). Recent studies have uncovered an additional function for APC, in which it activates Cdc42 via direct binding to Asef2 (28
). Interestingly, APC/Asef2 complex formation was enhanced by DKK2, and the reduction of APC or Asef2 expression inhibited DKK2-induced Cdc42 activation and EC morphogenesis, suggesting functional significance of the APC/Asef2 system in linking DKK2/LRP6 to Cdc42 activation in ECs. Some WNT members are known to activate Cdc42 via noncanonical pathways, promoting cell polarity (41
). However, treatment with sFRP, a decoy antagonist of WNT, did not inhibit DKK2-induced Cdc42 activation (Figure E) and DKK2 treatment did not increase β-catenin–mediated transcription levels (Supplemental Figure 23), suggesting that DKK2 may activate Cdc42 independent of the WNT pathway.
Norrin/LRP5/Fzd4 signaling is well known in regulating retinal angiogenesis. EC-specific knockout mice of Norrin or Fzd4 showed reduced retina vessel growth and endothelial-mural cell interaction (42
). However, blocking of Norrin/LRP5/Fzd4 signaling in vitro by Fzd4 CRD IgG did not interrupt Cdc42 activation by DKK2. In addition, Cdc42 activation was not affected by Norrin treatment (Supplemental Figure 24). In summary, CDC42 activation by the DKK2/LRP6 pathway does not seem to be affected by Norrin/LRP5/Fzd4 signaling.
Our data also demonstrate an inhibitory function of DKK1 in angiogenesis with 2 possible mechanisms. First, unlike the WNT-independent mechanism of DKK2 in vascular morphogenesis, DKK1 appears to directly affect WNT signaling in ECs. Previous studies have demonstrated roles for the WNT signaling pathway in angiogenesis and vascular stability (18
). Signals transmitted from the Frizzled family of receptors upon binding of its ligands, WNT and Norrin, influence angiogenic processes such as EC proliferation and migration (17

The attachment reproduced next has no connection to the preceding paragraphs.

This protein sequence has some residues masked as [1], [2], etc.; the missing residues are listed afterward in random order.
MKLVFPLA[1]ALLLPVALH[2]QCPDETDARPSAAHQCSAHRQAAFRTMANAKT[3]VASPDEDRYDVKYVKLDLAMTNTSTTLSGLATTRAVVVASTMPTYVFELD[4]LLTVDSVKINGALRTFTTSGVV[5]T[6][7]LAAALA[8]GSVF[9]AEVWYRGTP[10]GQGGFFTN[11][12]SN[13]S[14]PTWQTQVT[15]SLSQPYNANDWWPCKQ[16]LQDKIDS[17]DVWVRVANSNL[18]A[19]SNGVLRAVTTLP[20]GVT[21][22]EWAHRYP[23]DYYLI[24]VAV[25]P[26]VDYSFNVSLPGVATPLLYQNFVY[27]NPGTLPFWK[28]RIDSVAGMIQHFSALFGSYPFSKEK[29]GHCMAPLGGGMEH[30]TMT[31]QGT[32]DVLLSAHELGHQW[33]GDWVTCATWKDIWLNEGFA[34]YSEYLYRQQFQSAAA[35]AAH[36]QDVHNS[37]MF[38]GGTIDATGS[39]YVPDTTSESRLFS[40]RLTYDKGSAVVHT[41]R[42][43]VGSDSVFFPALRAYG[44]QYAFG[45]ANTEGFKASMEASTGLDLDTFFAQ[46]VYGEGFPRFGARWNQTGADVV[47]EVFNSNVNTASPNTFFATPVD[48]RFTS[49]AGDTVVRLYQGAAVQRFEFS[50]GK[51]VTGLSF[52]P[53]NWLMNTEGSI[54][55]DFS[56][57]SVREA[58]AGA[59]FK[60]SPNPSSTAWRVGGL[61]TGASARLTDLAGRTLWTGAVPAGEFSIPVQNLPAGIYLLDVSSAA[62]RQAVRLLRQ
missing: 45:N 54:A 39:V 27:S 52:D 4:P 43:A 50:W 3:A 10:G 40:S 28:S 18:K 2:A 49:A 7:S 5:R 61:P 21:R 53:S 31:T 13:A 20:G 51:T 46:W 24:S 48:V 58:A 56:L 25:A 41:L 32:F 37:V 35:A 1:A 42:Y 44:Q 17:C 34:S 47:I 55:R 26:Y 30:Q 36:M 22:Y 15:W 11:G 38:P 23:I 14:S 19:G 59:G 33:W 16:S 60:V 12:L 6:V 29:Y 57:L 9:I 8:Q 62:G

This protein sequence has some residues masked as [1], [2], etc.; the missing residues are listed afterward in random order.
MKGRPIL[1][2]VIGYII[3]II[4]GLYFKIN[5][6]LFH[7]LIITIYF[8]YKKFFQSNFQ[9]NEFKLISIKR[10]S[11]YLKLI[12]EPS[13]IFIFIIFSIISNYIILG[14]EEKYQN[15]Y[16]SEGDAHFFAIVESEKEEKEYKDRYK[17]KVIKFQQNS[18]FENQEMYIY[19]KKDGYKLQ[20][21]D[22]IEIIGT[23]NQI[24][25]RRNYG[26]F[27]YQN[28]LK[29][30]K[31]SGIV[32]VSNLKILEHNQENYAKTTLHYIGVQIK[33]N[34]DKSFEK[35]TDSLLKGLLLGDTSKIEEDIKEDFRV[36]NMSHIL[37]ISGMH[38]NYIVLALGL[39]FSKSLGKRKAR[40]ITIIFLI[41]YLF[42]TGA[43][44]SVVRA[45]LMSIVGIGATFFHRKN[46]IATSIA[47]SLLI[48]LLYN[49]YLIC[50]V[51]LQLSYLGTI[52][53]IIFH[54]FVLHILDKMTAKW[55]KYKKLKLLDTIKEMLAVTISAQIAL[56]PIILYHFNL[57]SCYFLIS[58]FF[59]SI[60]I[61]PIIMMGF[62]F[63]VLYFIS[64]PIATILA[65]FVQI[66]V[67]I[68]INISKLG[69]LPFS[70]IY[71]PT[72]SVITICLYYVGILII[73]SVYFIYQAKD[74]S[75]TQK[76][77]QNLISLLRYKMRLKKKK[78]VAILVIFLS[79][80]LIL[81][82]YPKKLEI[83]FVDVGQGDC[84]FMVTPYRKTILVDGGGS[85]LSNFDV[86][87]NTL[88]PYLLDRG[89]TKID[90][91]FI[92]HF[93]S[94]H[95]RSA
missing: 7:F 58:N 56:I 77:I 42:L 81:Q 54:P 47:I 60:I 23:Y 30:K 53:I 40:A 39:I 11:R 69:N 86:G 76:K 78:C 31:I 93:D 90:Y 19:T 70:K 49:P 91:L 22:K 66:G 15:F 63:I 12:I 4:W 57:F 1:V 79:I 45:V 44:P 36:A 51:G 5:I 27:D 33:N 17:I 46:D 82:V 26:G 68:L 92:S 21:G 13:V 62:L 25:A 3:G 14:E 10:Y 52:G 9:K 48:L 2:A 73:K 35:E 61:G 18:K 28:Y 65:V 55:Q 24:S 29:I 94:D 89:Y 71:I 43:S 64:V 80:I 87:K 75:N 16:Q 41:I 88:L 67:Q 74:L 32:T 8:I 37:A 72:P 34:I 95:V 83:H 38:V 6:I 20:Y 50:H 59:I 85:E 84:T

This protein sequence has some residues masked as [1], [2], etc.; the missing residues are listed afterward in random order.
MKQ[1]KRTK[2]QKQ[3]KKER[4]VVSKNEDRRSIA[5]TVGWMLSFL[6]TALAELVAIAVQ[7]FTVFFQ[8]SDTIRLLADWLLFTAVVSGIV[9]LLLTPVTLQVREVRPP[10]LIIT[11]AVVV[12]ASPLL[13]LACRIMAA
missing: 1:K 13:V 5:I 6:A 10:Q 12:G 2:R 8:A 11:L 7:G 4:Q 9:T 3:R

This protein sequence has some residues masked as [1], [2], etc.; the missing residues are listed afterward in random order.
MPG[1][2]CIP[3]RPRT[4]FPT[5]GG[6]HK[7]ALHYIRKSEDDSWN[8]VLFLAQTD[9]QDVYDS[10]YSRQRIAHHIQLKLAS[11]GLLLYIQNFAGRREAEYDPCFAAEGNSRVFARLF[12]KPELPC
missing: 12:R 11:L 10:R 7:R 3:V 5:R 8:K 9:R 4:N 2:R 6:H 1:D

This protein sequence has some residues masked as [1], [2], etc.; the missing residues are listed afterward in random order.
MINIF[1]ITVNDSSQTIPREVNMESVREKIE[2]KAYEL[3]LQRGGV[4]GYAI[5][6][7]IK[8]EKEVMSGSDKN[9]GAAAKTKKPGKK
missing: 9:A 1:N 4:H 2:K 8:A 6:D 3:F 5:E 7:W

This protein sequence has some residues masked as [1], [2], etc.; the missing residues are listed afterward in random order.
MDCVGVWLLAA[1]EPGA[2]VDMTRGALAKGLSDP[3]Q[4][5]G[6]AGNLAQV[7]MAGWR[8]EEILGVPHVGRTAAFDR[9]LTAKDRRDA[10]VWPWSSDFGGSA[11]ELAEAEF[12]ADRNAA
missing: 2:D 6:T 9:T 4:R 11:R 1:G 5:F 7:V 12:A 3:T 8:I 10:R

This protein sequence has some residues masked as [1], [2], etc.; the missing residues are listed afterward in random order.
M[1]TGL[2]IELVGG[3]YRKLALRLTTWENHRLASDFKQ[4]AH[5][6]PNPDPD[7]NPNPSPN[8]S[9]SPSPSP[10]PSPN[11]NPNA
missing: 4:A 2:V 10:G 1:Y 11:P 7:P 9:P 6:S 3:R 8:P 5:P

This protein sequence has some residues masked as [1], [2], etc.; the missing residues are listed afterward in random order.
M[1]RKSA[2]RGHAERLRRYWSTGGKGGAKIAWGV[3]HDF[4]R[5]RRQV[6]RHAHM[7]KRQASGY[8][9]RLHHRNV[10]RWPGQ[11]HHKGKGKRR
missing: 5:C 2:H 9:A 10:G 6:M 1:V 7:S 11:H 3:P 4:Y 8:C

). Moreover, mice deficient in Lef1 and Ctnnb1, both of which control transcription of target genes of the canonical WNT signaling pathway, displayed significant reduction in vascular density in retinas (44
). Our data show that DKK1 inhibits WNT-responsive promoter activity and proliferation of ECs (Figure D and Supplemental Figure 25), and endothelium-specific overexpression of DKK1 in mice results in delayed peripheral vascularization and reduced vascular density in retinas (Supplemental Figure 26). Alternatively, DKK1 may counteract DKK2 action through competitive binding to LRP6. This mechanism is supported by our data showing that upregulation of DKK1 antagonizes DKK2-induced angiogenic sprouting and Cdc42 activation (Supplemental Figure 26).
Although knockout of DKK1 and DKK2 showed unique phenotypes in head formation and osteoblast differentiation (45
), respectively, no obvious vascular phenotype in mutant mice has been reported so far. This may be due to the compensation for DKK1 and DKK2 deficiency by other members of DKK family (47
) or other regulatory factors during normal vascular development. And also, considering the complexity and diversity of blood vessels in different organs and pathological states, careful reexamination of vascular phenotypes in DKK-deficient mice may be valuable for further understanding the precise roles of DKKs in the vasculature.
The feature of DKK2-induced vessels, which were structurally organized and well covered by pericytes and SMCs, was different from those induced by VEGF as shown by the corneal assay. DKK2 also provided profound therapeutic effects in 2 ischemic disease models mentioned above. Although the discovery of several angiogenic factors has led to the development of therapeutic strategies for ischemic diseases, the success of therapeutic angiogenesis in clinical trials has been limited due to insufficient efficacy and pronounced adverse effects (48
). Given that DKK2 is a relatively small and soluble ligand, our finding that DKK2 alone can induce new and functional vessel formation in vivo may provide a novel strategy for developing therapeutic strategies to treat ischemic vascular diseases.